Rabbinic sources posterior to the Talmud only confirm and precise this functional division of music if it serves a religious or profane goal, without paying attention to the musical “language”. A decisive authority, the important talmudic compendium of the North African Isaac Alfasi (1013-1103), is granted for the decisions taken by the leaders of Babylonian academies. This official position, acknowledging music to ” sing the praises ” of God would become a law and would be often opposed after by the defenders of religious musical practice to the ” bigot ” critics of this practice.
Maimonides (1135-1204), whom the negative attitude toward the musical practice has often been noticed, doesn’t oppose, in his famous Responsum to music – in which he quotes Alfasi – a religious musical practice. He indicates it clearly in the beginning of his answer to the question if it allowed to sing Arabic songs and to practice music in general: radical prohibition of all musical practice, be it vocal or instrumental, ” except for prayer [where music] helps and elevates the soul to joy and sadness “. If in his code mishneh tôrah, Maimonides evokes the grief for the destruction of the Temple, no reference is made to it. The reason he gave for his opposition to profane music is the requirement for Israel to be a ” holy nation “. All activity which do not go in this direction is to be banned. The shades of appreciation for various forms of musical practice that we already noted in talmudic literature find themselves here, but there is still no reference to an intern distinction concerning the musical ” language “.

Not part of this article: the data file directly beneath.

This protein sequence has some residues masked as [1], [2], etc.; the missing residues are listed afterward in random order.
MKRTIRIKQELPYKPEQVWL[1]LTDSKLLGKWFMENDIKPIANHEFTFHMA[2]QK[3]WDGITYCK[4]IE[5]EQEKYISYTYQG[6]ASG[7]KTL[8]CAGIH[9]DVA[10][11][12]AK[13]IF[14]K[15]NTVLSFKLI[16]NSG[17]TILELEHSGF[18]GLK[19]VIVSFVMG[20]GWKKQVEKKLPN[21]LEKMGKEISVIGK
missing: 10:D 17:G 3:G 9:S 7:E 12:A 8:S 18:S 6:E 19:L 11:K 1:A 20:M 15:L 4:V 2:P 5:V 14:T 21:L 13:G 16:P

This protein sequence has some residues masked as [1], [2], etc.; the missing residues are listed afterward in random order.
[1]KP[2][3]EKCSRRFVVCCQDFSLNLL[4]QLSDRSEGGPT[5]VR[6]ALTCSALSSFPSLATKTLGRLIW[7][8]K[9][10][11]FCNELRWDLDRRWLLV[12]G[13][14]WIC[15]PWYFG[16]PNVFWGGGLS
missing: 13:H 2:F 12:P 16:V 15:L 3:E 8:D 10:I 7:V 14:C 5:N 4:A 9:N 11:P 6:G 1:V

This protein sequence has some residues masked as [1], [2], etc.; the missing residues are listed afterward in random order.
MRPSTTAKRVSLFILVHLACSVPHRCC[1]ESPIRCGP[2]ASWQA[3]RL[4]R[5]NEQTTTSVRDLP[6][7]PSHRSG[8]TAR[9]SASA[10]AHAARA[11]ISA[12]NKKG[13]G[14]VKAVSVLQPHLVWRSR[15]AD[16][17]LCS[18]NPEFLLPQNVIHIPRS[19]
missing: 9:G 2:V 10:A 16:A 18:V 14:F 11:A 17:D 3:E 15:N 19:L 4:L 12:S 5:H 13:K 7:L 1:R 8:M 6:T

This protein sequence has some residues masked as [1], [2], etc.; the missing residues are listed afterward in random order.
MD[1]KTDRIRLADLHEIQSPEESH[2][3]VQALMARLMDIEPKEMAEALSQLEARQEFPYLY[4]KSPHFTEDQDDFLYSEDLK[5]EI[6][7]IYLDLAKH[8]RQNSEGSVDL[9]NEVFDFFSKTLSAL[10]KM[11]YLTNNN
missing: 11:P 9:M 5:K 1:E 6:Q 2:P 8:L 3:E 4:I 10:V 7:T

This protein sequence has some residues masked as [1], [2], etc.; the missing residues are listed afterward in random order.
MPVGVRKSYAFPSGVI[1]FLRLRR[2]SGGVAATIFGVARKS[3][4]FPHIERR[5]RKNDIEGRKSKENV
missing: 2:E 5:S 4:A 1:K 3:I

After having recalled that there are no differences between the use of the Hebrew language or Arabic language, and that the only criteria setting the eligibility or prohibition of the musical practice is the function (religious or profane) of this practice, ” the goal we wish to reach “, Maimonides numbered the five prohibitions related to the profane musical practice, and that we should understand as from the lowest to the highest importance :
1. the profane text in itself ;
2. vocal singing ;
3. the latter with an instrumental accompaniment ;
4. the latter with the tasting of wine ;
5. feminine singing.
According to certain regions, times and life conditions dominating in various Jewish centers, a more or less large interpretation would be given to the notions of ” religious music ” and ” profane music “.